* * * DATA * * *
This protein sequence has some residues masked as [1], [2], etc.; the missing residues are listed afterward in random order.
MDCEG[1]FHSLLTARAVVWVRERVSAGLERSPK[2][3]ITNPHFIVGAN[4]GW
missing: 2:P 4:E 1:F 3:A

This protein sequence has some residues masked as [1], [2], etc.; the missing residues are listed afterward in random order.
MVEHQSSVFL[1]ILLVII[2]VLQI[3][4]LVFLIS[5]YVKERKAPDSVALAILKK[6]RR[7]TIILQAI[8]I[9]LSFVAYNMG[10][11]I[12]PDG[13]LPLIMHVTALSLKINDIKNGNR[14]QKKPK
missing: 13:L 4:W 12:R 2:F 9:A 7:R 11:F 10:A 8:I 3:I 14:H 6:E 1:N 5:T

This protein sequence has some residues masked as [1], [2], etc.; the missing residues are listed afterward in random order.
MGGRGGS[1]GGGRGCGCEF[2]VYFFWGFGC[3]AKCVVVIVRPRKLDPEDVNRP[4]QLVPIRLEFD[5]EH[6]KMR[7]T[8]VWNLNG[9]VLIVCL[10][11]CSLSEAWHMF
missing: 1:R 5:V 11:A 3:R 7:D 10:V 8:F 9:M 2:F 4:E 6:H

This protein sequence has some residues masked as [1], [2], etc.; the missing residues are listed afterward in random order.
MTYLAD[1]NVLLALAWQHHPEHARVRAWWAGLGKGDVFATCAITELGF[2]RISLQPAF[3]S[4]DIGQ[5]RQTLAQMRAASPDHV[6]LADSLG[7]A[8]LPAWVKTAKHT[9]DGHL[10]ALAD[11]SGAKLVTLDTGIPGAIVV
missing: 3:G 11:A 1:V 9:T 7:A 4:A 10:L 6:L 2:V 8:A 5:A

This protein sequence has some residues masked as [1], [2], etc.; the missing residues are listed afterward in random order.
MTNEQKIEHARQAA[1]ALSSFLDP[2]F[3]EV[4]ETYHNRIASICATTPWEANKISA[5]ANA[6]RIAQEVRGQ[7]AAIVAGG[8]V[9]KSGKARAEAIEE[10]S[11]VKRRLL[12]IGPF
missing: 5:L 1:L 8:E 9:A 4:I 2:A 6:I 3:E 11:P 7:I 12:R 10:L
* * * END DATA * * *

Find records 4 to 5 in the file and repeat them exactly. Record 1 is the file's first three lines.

This protein sequence has some residues masked as [1], [2], etc.; the missing residues are listed afterward in random order.
MTYLAD[1]NVLLALAWQHHPEHARVRAWWAGLGKGDVFATCAITELGF[2]RISLQPAF[3]S[4]DIGQ[5]RQTLAQMRAASPDHV[6]LADSLG[7]A[8]LPAWVKTAKHT[9]DGHL[10]ALAD[11]SGAKLVTLDTGIPGAIVV
missing: 3:G 11:A 1:V 9:T 7:A 4:A 10:L 6:L 2:V 8:A 5:A

This protein sequence has some residues masked as [1], [2], etc.; the missing residues are listed afterward in random order.
MTNEQKIEHARQAA[1]ALSSFLDP[2]F[3]EV[4]ETYHNRIASICATTPWEANKISA[5]ANA[6]RIAQEVRGQ[7]AAIVAGG[8]V[9]KSGKARAEAIEE[10]S[11]VKRRLL[12]IGPF
missing: 5:L 1:L 8:E 9:A 4:I 2:A 6:I 3:E 11:P 7:I 12:R 10:L